Last time out, we covered your company’s core values; why they’re important, what value they are to your company, and how they define why you’re in business. It’s a hard task to define those, but an important one. So what’s next? Let’s put them into action and go on a mission… yours.
A company’s mission statement is tied to its core values — but they’re very different things. Where your core values cover your “why” for business, your mission statement tells your “how”. It’s the short, concise story of what your business does, where, and for whom, and it’s what should direct every action of every employee you have.
What’s the point?
Just as we did with core values, let’s begin with why it’s important to have a mission statement. Marketing firm Kinesis is pretty high on mission statements:
“When you live your mission through your business brand, then amazing, phenomenal things start to happen. Your perfect, dream clients are drawn to you. People get really excited about what you are doing. They spread the word to their friends, they sign up for your services, they give you great testimonials. You get more customers, make more revenue, and your business grows with ease. And best of all, your team is more creative and having more fun than ever before because everyone is in absolute alignment with your why.”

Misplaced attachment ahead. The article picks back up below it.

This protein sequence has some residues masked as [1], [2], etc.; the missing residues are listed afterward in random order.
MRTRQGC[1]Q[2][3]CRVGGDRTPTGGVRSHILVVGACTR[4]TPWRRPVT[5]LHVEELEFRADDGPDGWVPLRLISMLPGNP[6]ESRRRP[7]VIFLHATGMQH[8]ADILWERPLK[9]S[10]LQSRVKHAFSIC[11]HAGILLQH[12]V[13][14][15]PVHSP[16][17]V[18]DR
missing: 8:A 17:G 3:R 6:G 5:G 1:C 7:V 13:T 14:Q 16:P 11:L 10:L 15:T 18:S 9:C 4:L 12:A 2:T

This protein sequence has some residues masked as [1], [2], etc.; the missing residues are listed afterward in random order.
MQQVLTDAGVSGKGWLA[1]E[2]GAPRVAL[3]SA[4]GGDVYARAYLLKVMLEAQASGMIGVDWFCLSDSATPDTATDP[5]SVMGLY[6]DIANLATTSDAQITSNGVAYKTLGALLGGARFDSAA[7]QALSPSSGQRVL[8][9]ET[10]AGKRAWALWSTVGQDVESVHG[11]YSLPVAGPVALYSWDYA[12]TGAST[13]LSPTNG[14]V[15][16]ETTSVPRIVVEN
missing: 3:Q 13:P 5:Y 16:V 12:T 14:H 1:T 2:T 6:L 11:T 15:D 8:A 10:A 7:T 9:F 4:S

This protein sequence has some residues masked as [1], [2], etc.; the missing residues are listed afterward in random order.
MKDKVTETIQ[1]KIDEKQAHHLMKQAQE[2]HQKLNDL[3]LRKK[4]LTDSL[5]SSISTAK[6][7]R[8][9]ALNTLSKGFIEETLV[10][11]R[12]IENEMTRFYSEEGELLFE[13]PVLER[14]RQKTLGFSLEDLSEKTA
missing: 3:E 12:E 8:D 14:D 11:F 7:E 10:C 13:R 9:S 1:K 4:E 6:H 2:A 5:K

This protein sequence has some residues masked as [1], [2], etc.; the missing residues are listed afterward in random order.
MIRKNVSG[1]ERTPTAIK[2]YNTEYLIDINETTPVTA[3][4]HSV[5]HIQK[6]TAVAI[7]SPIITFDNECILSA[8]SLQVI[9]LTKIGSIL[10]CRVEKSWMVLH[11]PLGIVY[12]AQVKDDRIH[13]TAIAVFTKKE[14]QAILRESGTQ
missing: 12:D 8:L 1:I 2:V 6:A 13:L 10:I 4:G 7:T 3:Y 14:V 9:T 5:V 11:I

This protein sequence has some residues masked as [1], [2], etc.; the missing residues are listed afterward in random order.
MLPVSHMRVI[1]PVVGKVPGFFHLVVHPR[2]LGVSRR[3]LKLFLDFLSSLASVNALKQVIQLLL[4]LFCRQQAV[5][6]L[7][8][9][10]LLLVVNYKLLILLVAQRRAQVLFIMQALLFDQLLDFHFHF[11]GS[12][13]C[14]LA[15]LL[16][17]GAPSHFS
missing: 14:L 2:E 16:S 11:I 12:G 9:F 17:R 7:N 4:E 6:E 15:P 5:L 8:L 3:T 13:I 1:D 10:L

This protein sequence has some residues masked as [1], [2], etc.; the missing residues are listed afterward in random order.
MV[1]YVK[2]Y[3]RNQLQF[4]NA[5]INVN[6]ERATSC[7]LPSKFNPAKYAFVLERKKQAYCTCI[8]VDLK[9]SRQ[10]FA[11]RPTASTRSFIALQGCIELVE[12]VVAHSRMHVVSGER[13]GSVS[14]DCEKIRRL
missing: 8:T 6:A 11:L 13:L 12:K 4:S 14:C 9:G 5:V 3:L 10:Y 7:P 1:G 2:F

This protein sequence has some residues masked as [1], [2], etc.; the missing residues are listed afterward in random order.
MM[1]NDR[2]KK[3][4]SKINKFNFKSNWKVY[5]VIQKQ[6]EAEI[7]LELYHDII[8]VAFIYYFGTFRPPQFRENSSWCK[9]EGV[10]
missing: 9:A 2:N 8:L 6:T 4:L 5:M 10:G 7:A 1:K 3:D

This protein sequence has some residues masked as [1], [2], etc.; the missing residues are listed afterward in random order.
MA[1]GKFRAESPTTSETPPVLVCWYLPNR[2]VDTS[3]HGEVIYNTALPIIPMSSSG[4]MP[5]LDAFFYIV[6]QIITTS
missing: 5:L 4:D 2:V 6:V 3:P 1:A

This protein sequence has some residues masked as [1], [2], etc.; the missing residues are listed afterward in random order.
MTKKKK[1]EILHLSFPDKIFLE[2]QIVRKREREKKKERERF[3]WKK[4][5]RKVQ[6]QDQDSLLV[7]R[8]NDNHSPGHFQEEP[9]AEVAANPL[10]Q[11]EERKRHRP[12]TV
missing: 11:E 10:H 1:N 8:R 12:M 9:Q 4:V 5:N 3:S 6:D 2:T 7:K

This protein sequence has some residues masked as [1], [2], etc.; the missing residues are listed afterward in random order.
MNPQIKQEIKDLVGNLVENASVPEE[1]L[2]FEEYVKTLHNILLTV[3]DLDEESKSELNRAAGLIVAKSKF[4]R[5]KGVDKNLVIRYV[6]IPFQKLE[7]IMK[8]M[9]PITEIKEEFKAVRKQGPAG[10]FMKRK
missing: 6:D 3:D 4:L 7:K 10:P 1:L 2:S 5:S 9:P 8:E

“When you live your mission through your business brand, then amazing, phenomenal things start to happen.”
Not into something quite so flowery, even if it is true? Then let’s look at the facts: Jim Collins and Jerry Porras, in a 1996 article in the Harvard Business Journal, note that companies with well-defined ideologies, including a common purpose statement, performed 12 times better in the general stock market since 1925 than those who did not have that type of ideology to guide, define, and inspire their business.
If you want a unified workplace of inspired individuals that push your business to new levels of success, give them a really good mission.
I chose to accept it
A mission statement puts your core values into action on a well-defined path. It tells first your team, and then your customers, what you do as a business to live out the “why” that you started within your core values.
Let’s say, for example, your company chose core values of community, integrity, respect, and service. That’s amazing! So did mine. But you’re an electrician, and I’m a roofer. Our “why” is similar, and we would probably work well together. Our customers might even be the same people, but they aren’t going to call me to repair the wire sticking out of their wall any more than they’ll call you to patch a shingle blow-off, because our “what” is totally different.
You’ll want buy-in from your team, so involving a few key personnel like department heads or representatives from different areas (like employees who work in the field or employees who work in the office) might be worthwhile. Regardless of who you involve in this process, Patrick Hull, an entrepreneur, investor, and Forbes Contributor, gives a great guideline for the four questions a mission statement should answer: